Café in Richmond brewing coffee at $25 a cup

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Vincent Wong (left) serves a cup of coffee to Steven Shi (right). Photo: Nico Hernandez
Vincent Wong (right) serves a cup of coffee to Steven Shi (left). Photo: Nico Hernandez

Reported by Nico Hernandez

Richmond has joined a select club of cities around the world with a café that sells coffee for as much as $25 a cup.

Owner Vincent Wong insists that his customers sit down and drink their brew at his Faebrew café on No. 3 Road from special ceramic cups that he has custom-made with fairy designs. There are no to-go cups.

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One of the custom made ceramic mugs at Faebrew café. Photo by Nico Hernandez

“The way coffee is right now is just like, you grab a cup, and most of the time you leave,” said Wong. “I wanted to focus more on a sit-down service, where I can teach or educate and guide people through the process of how I make the coffee.”

High prices not new in the coffee business 

His special approach is rare for the Vancouver region. Bean Brothers Café Bistro, in Kerrisdale used to serve $30 cups of coffee, but it doesn’t anymore. Cafés such as Café Grumpy in New York and St. Ali in Melbourne have also made headlines in recent years because they serve coffees in the $20-plus-price range.

Wong said he started the café in Richmond because the area “feels like home” and some local residents, especially the city’s contingent of prosperous immigrants from Mainland China and Hong Kong, are willing to pay the price.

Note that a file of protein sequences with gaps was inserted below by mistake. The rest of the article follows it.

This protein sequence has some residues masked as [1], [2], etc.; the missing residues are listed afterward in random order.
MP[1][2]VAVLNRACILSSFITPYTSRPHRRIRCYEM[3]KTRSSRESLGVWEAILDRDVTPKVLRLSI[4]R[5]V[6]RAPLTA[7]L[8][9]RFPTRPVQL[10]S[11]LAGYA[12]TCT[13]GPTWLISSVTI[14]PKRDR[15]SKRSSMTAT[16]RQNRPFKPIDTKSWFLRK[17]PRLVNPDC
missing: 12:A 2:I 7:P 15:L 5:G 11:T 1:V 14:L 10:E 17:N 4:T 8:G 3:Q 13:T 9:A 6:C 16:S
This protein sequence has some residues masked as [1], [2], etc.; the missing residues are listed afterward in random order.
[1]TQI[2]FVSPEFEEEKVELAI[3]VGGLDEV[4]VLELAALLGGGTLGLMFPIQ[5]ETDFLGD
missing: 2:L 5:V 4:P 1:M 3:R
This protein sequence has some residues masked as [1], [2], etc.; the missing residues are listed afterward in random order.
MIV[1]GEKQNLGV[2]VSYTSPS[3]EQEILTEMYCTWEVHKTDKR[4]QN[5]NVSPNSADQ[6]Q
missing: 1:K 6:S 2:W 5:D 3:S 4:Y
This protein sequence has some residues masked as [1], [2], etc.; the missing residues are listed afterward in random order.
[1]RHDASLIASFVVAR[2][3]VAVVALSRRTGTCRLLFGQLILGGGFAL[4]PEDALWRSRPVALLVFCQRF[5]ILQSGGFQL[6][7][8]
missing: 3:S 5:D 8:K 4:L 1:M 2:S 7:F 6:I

“Coffee is virtually worth nothing compared to what they buy,” said Wong. “I’ve had people say that my prices are too low for me to make money.”

A wide range of specialty brews

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Vincent Wong pours a cup of coffee at the café. Photo by Nico Hernandez

Wong sells cups of coffee that range from $12 to $25 because he brews foreign coffee beans, such as Jamaican Blue Mountain, Hawaiian Kona, and even the Kopi Luwak, an Indonesian-based coffee bean that is acquired from the feces of the Asian palm civet that are native to the tropical forests of Indonesia.

Vincent Tang, a secondyear science and forestry student at UBC, is a friend of Wong’s and comes into the café once a week to chat with him. He said that, compared to the coffee that he gets from Starbucks, Faebrew’s coffee has more natural flavours.

“For this type of coffee, I’d say that the higher the value of coffee is, you shouldn’t add anything to it, and you should drink it as it is,” said Tang. “I would go here every day if I could.”

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